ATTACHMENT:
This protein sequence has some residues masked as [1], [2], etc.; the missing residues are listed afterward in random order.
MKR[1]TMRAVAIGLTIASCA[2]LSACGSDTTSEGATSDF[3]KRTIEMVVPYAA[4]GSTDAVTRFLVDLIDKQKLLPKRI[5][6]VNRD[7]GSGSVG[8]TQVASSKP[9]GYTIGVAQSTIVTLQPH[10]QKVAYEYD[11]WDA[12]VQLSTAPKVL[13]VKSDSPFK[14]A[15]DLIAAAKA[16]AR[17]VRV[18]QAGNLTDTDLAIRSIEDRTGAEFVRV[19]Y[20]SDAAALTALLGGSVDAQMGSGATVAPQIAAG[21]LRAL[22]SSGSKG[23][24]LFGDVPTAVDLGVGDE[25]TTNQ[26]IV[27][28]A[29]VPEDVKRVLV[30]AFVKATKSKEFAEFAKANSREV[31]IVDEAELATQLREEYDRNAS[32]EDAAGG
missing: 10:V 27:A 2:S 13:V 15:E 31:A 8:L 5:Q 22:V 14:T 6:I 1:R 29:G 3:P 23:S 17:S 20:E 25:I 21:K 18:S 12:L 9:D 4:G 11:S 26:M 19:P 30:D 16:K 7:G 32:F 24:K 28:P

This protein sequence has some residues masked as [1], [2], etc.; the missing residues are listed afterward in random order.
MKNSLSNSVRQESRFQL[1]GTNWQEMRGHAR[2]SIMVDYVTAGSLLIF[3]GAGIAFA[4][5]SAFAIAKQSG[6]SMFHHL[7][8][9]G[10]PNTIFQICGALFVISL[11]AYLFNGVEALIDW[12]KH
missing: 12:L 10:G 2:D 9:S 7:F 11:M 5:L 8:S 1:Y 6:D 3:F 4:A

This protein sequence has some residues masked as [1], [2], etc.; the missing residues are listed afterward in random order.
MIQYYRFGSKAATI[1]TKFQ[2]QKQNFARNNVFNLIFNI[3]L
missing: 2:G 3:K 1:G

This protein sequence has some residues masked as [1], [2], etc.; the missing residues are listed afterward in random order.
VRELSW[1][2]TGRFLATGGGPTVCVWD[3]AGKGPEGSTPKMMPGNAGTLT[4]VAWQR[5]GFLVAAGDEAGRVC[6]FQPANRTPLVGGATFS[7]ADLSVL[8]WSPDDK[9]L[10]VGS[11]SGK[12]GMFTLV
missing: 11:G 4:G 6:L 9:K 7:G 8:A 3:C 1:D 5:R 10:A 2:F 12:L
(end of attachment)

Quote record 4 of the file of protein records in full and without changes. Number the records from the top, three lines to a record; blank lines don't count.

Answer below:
This protein sequence has some residues masked as [1], [2], etc.; the missing residues are listed afterward in random order.
VRELSW[1][2]TGRFLATGGGPTVCVWD[3]AGKGPEGSTPKMMPGNAGTLT[4]VAWQR[5]GFLVAAGDEAGRVC[6]FQPANRTPLVGGATFS[7]ADLSVL[8]WSPDDK[9]L[10]VGS[11]SGK[12]GMFTLV
missing: 11:G 4:G 6:L 9:K 7:G 8:A 3:C 1:D 5:R 10:A 2:F 12:L